Plaintiffs have spoken out about the emotional toll the Israel-Hamas war has taken on them and their families. “To be honest, it is difficult to revisit all the scenes of the past weeks. They open a door to hell when I recall them,” said plaintiff Al-Najjar, a 24-year-old intern physician at Nasser Medical Complex in Khan Younis. “I have lost five relatives, treated too many children who are the sole survivors of their families, received the bodies of my fellow medical students and their families, and seen the hospital turn into a shelter for tens of thousands of people as we all run out of fuel, electricity, food, and water. The U.S. has to stop this genocide. Everyone in the world has to stop this.” (Khan Younis, which houses thousands of displaced citizens and health workers, has recently been under attack after Israel Defense Forces increased their military operations in southern Gaza.)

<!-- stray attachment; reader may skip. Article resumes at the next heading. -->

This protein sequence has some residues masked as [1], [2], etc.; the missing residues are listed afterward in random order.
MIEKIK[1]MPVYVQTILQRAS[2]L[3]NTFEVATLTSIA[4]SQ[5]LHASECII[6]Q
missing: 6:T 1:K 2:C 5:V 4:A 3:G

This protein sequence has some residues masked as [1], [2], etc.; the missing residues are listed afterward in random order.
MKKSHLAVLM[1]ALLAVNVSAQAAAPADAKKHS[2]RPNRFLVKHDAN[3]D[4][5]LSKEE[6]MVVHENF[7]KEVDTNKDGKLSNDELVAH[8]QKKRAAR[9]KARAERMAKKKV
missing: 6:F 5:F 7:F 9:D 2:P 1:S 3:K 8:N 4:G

The legal grounding for the case is based in part on the 1948 Genocide Convention, which the U.S. signed along with 152 other countries. Every signatory to that treaty is obligated to not commit genocide, as well as punish and prevent genocide. Barry Trachtenberg is one of three genocide scholars who submitted a declaration in favor plaintiffs’ motion.

U.S. officials have previously denounced genocide allegations against Israel, with John Kirby, the strategic communications coordinator for the U.S. National Security Council, calling them “unfounded.”

“That is not a word that ought to be thrown around lightly. And we certainly do not believe that it applies here,” Kirby said during a Jan. 11 press briefing.